I think some testing is important in making schools accountable to parents, and helping schools track the progress children make as they move up the school - which is vital if the school is to see how well it is doing. But clearly there needs to be a balance. That’s why we have proposed replacing key stage 1 tests with a short standardised reading test at the end of year one, to make sure children have mastered the basics.

By tortoiseSHELL
My 2 questions (further up) - what do you advise a parent to do in an area such as mine, where the secondary school where your child will get a place only gets 23% 5GCSEs+? Can't afford private, but couldn't send my children there - it wouldn't be an education.

Secondly - who do you prefer 'facing' - Tony Blair or Gordon Brown?

RESPONSE

I don’t mind who I face as long as they are facing me from the other side – Britain needs change, and that won’t happen until Gordon Brown and his colleagues are facing me from the opposition benches!

I agree we desperately need to improve schools in areas which have been let down by poor results. I've seen in other countries – like Sweden – how allowing new schools to set up in the state sector, and giving parents more choice, can make a real difference to the quality of education available to parents everywhere, and I’m determined to learn some of those lessons here.
We also need to give head teachers control of discipline in their schools, because often it’s the disruptive minority which ends up dragging results down for the rest of the class.


By Habbibu
David, the Tories assumption is that people don't like paying tax. But I do. We earn a reasonable wage, and I want to pay tax to support those who don't, or who have more needs than we do. I'd happily pay more tax for better state schools, NHS cleaners, etc. How would you try to attract voters like me? Or do you not think there aren't enough of us to bother?

RESPONSE

Actually, I think the problem in recent years hasn’t simply been that taxes have gone up, but that people see so much of the money has been wasted. We simply haven’t had the sorts of improvements in schools and hospitals – or indeed in social justice – that we should have seen, for the extra money the Government has taken in tax.

But I realise that our public services do indeed need resources, as well as improvements in the way they are delivered to make sure the resources are spent well. So we’ve said we can’t promise upfront unfunded tax cuts at the next election. Instead, as our economy grows, we will share the extra money which that generates between spending on public services and tax cuts.

By FlossieTCake
Flexible working law indeed very weak, and at the end of the day, if your right is refused and you believe your employer is being unreasonable, you still have to drag it through a tribunal to get what you need. I left my last job precisely for this reason.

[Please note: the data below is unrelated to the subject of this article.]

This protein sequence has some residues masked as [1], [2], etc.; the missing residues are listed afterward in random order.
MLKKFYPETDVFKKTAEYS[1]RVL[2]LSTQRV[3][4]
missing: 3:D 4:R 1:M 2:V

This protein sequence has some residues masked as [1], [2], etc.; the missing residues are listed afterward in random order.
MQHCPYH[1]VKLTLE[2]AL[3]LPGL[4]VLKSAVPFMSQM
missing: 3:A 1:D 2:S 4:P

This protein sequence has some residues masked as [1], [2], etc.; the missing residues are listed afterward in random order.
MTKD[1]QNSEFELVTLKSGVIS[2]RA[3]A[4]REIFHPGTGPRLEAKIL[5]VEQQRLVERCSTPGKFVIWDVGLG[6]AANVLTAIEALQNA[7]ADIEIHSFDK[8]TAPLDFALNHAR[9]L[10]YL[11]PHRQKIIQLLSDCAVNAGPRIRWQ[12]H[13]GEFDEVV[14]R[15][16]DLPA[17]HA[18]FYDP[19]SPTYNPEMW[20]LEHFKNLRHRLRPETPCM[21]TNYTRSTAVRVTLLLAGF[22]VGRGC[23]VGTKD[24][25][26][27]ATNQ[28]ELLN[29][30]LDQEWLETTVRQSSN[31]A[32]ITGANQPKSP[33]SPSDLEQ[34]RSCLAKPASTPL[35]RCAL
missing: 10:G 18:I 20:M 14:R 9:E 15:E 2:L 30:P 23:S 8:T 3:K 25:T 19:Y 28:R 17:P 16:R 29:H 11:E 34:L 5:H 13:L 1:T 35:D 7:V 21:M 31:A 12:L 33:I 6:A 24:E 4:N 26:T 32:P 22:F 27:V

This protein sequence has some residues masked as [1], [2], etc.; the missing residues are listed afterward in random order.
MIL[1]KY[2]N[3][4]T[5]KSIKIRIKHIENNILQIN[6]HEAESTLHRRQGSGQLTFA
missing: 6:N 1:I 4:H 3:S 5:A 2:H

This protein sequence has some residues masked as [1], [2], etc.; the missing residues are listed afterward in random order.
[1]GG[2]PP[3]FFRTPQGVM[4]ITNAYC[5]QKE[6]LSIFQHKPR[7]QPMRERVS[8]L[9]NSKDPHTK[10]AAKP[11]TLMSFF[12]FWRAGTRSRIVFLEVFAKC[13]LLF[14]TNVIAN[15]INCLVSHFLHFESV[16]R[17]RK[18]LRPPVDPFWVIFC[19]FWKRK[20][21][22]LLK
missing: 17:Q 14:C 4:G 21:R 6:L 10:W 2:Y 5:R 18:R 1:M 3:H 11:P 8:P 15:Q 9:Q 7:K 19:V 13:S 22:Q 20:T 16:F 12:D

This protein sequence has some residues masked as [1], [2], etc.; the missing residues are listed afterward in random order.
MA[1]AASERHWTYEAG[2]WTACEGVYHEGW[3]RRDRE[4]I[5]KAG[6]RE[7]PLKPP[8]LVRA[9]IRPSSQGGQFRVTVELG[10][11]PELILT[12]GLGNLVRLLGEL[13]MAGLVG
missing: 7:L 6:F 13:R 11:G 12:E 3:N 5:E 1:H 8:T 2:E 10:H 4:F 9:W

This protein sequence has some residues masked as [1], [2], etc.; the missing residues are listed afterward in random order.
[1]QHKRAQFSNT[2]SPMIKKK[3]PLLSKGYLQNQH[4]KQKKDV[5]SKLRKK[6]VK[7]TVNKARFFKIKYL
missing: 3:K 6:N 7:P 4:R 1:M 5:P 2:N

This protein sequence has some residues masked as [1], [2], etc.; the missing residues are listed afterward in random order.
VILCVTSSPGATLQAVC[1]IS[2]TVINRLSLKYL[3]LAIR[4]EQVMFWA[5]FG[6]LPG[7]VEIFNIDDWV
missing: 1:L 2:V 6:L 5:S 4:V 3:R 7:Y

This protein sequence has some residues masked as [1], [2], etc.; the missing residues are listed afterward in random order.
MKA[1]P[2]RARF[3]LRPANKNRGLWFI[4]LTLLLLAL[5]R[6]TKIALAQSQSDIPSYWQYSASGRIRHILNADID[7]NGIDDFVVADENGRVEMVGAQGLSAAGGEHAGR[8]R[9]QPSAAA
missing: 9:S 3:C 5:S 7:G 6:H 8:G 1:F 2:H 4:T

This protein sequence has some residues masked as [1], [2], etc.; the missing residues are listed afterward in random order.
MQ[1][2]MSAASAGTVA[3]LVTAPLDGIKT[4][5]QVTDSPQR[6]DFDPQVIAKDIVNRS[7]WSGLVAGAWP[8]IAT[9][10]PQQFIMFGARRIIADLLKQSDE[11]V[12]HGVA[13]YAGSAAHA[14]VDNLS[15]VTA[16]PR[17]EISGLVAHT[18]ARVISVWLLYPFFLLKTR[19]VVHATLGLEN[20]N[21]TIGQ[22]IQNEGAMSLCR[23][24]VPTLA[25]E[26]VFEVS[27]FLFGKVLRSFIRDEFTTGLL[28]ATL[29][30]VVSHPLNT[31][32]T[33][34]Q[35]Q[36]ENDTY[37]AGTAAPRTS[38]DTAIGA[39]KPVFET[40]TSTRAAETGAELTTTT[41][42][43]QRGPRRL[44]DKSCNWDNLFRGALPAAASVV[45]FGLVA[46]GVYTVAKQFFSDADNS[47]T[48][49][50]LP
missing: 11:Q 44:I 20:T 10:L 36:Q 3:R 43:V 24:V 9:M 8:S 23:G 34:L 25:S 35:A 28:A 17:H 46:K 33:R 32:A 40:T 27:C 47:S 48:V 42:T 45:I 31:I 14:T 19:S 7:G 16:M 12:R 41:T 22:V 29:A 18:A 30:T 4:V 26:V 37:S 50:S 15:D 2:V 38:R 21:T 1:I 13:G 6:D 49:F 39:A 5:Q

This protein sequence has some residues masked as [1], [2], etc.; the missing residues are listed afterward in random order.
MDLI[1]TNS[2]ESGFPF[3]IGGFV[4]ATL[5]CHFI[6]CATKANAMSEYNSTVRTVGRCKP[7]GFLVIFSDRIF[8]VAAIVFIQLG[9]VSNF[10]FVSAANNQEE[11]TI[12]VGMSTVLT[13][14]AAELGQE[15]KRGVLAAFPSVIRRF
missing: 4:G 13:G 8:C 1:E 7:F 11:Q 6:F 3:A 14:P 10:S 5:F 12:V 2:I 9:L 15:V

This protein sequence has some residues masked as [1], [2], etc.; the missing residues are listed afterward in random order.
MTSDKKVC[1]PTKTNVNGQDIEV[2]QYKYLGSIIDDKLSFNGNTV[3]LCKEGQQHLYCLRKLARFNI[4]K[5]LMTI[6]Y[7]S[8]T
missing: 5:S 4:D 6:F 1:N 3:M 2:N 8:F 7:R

I really want to know how you reconcile the idea of everyone in paidemployment with the idea that children need more input and support.

RESPONSE

I’m sorry to hear of your experience. But as I said to Lalaa, the figures seem to show that firms who have adopted the right to request flexible working grant it in nine out of ten cases. So I do think it would help to extend the right to request flexible working in the way I’ve suggested.

By Tinker
How do you attract voters who don't want choice? I don't want to have to shop around for my gas and electricty; I want a state owned supplier. I don't want choice in schools; I want them all to be state schools and good. I hate all buses being horrid different colours; I want them all to be state run and efficient and reliable and nice shade of bright red. What are you going to do about people like me with choice fatigue?

RESPONSE

I think the evidence shows that, within limits and with some exceptions, giving people more choice often raises standards. So actually even those with ‘choice fatigue’ benefit, because of the way that schools and service providers respond to the wishes of those who have exercised the choice.

But I agree it’s not the only answer, which is why we’ve set out other ways to improve public services too – like cutting down on the paperwork from Whitehall, and giving head teachers control of discipline again.

By PrincessPeaHead
oh I agree Tinker.
How is it helpful being able to choose between 4 different hospitals to get your hip replaced, when all you want is for your nearest hospital to do it efficiently and well and not to kill you with MRSA in the process?

RESPONSE

I think I’ve answered this point! Patients won’t choose the hospitals which perform badly, so those hospitals have an incentive to improve their standards. So this is one way in which we can get standards to improve for everyone.

After all, it’s in those societies where people had no choice at all, and had to put up with exactly what the state gave them, that standards in public services were lowest. I don’t think that’s a coincidence.

But more choice isn’t the only answer. On MRSA for example, evidence from abroad shows that screening patients for infections when they’re admitted to hospital, and then isolating those who test positive, is highly effective in combating superbugs.

TheDevilWearsPrimark Thu 27-Mar-08 09:11:00

Aw he didn't answer my wind turbine question.

saltire Thu 27-Mar-08 09:12:29

Huh, he never answered my question either at the time or later!

Flamesparrow Thu 27-Mar-08 09:28:21

nyeh

fryalot Thu 27-Mar-08 09:29:10

was looking for his response to marina's question... can't seem to find it....